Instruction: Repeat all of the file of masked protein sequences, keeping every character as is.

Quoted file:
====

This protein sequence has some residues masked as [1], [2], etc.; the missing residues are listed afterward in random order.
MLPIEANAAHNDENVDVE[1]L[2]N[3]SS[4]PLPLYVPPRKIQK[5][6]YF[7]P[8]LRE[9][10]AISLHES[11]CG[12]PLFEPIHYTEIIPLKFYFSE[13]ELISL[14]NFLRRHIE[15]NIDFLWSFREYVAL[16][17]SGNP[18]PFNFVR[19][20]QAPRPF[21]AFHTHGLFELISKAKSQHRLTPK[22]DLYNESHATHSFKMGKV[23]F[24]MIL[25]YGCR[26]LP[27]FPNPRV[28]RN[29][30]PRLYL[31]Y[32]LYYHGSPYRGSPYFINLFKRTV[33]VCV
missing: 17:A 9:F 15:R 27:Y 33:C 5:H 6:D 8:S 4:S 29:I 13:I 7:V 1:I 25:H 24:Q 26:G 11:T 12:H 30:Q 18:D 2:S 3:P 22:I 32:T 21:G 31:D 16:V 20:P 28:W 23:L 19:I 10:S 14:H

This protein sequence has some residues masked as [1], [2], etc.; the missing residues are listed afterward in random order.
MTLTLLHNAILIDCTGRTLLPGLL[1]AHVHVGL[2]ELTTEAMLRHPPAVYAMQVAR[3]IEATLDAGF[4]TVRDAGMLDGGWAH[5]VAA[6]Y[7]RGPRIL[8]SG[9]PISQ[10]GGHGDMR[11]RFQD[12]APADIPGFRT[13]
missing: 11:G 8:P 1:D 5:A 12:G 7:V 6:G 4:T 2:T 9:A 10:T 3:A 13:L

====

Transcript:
This protein sequence has some residues masked as [1], [2], etc.; the missing residues are listed afterward in random order.
MLPIEANAAHNDENVDVE[1]L[2]N[3]SS[4]PLPLYVPPRKIQK[5][6]YF[7]P[8]LRE[9][10]AISLHES[11]CG[12]PLFEPIHYTEIIPLKFYFSE[13]ELISL[14]NFLRRHIE[15]NIDFLWSFREYVAL[16][17]SGNP[18]PFNFVR[19][20]QAPRPF[21]AFHTHGLFELISKAKSQHRLTPK[22]DLYNESHATHSFKMGKV[23]F[24]MIL[25]YGCR[26]LP[27]FPNPRV[28]RN[29][30]PRLYL[31]Y[32]LYYHGSPYRGSPYFINLFKRTV[33]VCV
missing: 17:A 9:F 15:R 27:Y 33:C 5:H 6:D 8:S 4:S 29:I 13:I 7:V 1:I 25:H 24:Q 26:G 11:T 12:H 30:Q 18:D 2:S 3:P 22:I 32:T 21:G 31:D 16:V 20:P 28:W 23:L 19:I 10:S 14:H

This protein sequence has some residues masked as [1], [2], etc.; the missing residues are listed afterward in random order.
MTLTLLHNAILIDCTGRTLLPGLL[1]AHVHVGL[2]ELTTEAMLRHPPAVYAMQVAR[3]IEATLDAGF[4]TVRDAGMLDGGWAH[5]VAA[6]Y[7]RGPRIL[8]SG[9]PISQ[10]GGHGDMR[11]RFQD[12]APADIPGFRT[13]
missing: 11:G 8:P 1:D 5:A 12:G 7:V 6:G 4:T 2:T 9:A 10:T 3:A 13:L